Previous fileTop of DocumentContentsIndex pageNext file
Apache C++ Standard Library User's Guide

14.2 Sorting Algorithms

NOTE -- The example programs described in the following sections have been combined and are included in the file alg7.cpp. As in Chapter13, we generally omit output statements from the descriptions of the programs provided here, although they are included in the complete versions.

The C++ Standard Library provides two fundamental sorting algorithms, described as follows:

The std::sort() algorithm is slightly faster, but it does not guarantee that equal elements in the original sequence retain their relative orderings in the final result. If order is important, the std::stable_sort() version should be used.

Because these algorithms require random access iterators, they can be used only with vectors, deques, and ordinary C pointers. Note, however, that the list container provides its own sort() member function.

The comparison operator can be explicitly provided when the default operator < is not appropriate. This is used in the example program to sort a list into descending, rather than ascending order. An alternative technique for sorting an entire collection in the inverse direction is to describe the sequence using reverse iterators.

NOTE -- Another sorting algorithm is provided by the heap operations described in Section 14.7.

The following example program illustrates the std::sort() algorithm being applied to a vector, and the std::sort() algorithm with an explicit comparison operator being used with a deque.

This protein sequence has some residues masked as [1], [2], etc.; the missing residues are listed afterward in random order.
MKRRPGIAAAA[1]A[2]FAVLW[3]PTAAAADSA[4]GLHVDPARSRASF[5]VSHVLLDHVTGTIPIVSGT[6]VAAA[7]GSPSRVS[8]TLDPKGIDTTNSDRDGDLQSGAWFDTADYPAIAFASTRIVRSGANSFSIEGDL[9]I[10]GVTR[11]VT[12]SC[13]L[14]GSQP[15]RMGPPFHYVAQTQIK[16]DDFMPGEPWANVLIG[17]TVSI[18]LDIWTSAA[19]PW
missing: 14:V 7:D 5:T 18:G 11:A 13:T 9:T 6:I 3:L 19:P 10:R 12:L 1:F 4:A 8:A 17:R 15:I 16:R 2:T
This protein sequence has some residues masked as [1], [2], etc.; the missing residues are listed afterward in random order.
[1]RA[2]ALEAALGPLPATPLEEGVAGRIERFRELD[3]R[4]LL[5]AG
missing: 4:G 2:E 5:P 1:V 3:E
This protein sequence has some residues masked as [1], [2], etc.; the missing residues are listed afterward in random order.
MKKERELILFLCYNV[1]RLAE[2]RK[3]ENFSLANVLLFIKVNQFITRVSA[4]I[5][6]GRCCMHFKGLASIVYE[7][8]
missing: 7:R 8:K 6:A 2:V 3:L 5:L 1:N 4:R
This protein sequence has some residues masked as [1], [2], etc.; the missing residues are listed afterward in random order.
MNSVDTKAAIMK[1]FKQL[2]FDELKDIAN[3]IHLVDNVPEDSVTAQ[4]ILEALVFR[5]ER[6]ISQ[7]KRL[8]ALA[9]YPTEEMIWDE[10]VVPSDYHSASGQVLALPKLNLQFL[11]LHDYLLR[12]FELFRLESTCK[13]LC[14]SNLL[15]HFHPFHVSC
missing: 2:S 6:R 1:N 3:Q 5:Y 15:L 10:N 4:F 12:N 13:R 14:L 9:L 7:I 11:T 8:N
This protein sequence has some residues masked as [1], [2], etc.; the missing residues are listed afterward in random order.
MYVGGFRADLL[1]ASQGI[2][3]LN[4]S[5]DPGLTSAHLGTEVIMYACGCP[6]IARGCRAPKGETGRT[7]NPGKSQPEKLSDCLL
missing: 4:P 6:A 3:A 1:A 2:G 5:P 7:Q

14.2.1 Partial Sort

The generic algorithm std::partial_sort() sorts only a portion of a sequence. In the first version of the algorithm, three iterators are used to describe the beginning, middle, and end of a sequence. If n represents the number of elements between the start and middle, then the smallest n elements are moved into this range in order. The remaining elements are moved into the second region. The order of the elements in this second region is undefined.

A second version of the algorithm leaves the input unchanged. The output area is described by a pair of random access iterators. If n represents the size of this area, the smallest n elements in the input are moved into the output in order. If n is larger than the input, the entire input is sorted and placed in the first n locations in the output. In either case, the end of the output sequence is returned as the result of the operation.

Because the input to this version of the algorithm is specified only as a pair of input iterators, the std::partial_sort_copy() algorithm can be used with any of the containers in the C++ Standard Library. In the example program, it is used with a list:

Previous fileTop of DocumentContentsIndex pageNext file